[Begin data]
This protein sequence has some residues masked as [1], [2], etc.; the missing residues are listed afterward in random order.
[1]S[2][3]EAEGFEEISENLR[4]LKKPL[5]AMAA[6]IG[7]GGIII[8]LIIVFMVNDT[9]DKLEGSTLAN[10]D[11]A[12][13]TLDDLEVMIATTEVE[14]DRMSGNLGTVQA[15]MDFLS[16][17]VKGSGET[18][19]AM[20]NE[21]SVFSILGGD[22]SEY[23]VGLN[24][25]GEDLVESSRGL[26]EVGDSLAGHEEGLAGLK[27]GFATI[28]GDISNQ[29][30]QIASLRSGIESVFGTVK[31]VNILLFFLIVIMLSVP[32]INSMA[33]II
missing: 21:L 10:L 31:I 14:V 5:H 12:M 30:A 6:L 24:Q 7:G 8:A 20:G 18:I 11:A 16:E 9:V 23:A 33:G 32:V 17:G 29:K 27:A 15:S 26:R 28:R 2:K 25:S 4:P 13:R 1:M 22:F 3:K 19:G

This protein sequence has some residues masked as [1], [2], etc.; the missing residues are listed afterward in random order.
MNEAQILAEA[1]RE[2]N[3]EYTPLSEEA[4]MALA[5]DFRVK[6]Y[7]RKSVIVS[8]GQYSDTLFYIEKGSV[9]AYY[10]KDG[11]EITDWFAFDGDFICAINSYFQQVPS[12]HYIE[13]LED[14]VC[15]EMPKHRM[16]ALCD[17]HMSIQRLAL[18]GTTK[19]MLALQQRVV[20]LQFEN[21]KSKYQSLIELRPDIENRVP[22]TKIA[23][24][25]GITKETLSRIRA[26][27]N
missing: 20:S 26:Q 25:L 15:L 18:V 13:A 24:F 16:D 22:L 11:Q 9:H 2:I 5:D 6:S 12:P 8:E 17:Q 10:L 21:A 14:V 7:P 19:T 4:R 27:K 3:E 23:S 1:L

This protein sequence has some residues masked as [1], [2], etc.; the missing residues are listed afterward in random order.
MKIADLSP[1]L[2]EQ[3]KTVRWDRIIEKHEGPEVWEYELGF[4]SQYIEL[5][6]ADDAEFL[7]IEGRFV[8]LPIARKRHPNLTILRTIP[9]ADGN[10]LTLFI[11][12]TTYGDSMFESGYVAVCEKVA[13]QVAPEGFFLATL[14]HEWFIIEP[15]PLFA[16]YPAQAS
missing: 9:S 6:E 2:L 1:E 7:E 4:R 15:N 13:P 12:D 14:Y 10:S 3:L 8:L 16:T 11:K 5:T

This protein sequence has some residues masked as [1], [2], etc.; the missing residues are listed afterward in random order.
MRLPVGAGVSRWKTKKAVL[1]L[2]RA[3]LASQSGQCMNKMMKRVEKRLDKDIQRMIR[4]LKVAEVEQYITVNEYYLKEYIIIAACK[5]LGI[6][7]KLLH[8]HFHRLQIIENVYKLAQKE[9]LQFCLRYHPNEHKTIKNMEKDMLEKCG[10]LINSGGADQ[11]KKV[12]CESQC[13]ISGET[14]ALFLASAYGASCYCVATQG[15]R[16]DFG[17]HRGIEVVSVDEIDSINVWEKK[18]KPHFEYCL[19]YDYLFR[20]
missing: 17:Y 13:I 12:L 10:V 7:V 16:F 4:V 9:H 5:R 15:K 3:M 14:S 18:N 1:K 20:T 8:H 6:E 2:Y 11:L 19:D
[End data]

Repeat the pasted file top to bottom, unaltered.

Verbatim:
This protein sequence has some residues masked as [1], [2], etc.; the missing residues are listed afterward in random order.
[1]S[2][3]EAEGFEEISENLR[4]LKKPL[5]AMAA[6]IG[7]GGIII[8]LIIVFMVNDT[9]DKLEGSTLAN[10]D[11]A[12][13]TLDDLEVMIATTEVE[14]DRMSGNLGTVQA[15]MDFLS[16][17]VKGSGET[18][19]AM[20]NE[21]SVFSILGGD[22]SEY[23]VGLN[24][25]GEDLVESSRGL[26]EVGDSLAGHEEGLAGLK[27]GFATI[28]GDISNQ[29][30]QIASLRSGIESVFGTVK[31]VNILLFFLIVIMLSVP[32]INSMA[33]II
missing: 21:L 10:L 31:I 14:V 5:H 12:M 30:A 6:L 24:Q 7:G 8:A 20:G 18:I 11:A 16:E 9:V 23:A 33:G 32:V 17:G 29:K 27:A 15:S 26:R 28:R 2:K 25:S 4:P 13:R 1:M 22:F 3:K 19:G

This protein sequence has some residues masked as [1], [2], etc.; the missing residues are listed afterward in random order.
MNEAQILAEA[1]RE[2]N[3]EYTPLSEEA[4]MALA[5]DFRVK[6]Y[7]RKSVIVS[8]GQYSDTLFYIEKGSV[9]AYY[10]KDG[11]EITDWFAFDGDFICAINSYFQQVPS[12]HYIE[13]LED[14]VC[15]EMPKHRM[16]ALCD[17]HMSIQRLAL[18]GTTK[19]MLALQQRVV[20]LQFEN[21]KSKYQSLIELRPDIENRVP[22]TKIA[23][24][25]GITKETLSRIRA[26][27]N
missing: 20:S 26:Q 25:L 15:L 18:V 13:A 24:F 16:D 22:L 11:Q 9:H 2:I 5:D 6:S 12:P 8:E 17:Q 10:L 21:A 14:V 7:P 19:T 4:R 27:K 3:E 23:S 1:L

This protein sequence has some residues masked as [1], [2], etc.; the missing residues are listed afterward in random order.
MKIADLSP[1]L[2]EQ[3]KTVRWDRIIEKHEGPEVWEYELGF[4]SQYIEL[5][6]ADDAEFL[7]IEGRFV[8]LPIARKRHPNLTILRTIP[9]ADGN[10]LTLFI[11][12]TTYGDSMFESGYVAVCEKVA[13]QVAPEGFFLATL[14]HEWFIIEP[15]PLFA[16]YPAQAS
missing: 9:S 6:E 2:L 1:E 7:E 4:R 15:N 13:P 12:D 14:Y 10:S 3:L 8:L 16:T 11:K 5:T

This protein sequence has some residues masked as [1], [2], etc.; the missing residues are listed afterward in random order.
MRLPVGAGVSRWKTKKAVL[1]L[2]RA[3]LASQSGQCMNKMMKRVEKRLDKDIQRMIR[4]LKVAEVEQYITVNEYYLKEYIIIAACK[5]LGI[6][7]KLLH[8]HFHRLQIIENVYKLAQKE[9]LQFCLRYHPNEHKTIKNMEKDMLEKCG[10]LINSGGADQ[11]KKV[12]CESQC[13]ISGET[14]ALFLASAYGASCYCVATQG[15]R[16]DFG[17]HRGIEVVSVDEIDSINVWEKK[18]KPHFEYCL[19]YDYLFR[20]
missing: 17:Y 13:I 12:L 10:V 7:V 16:F 4:V 9:H 5:R 15:K 3:M 14:S 18:N 1:K 20:T 8:H 6:E 2:Y 11:L 19:D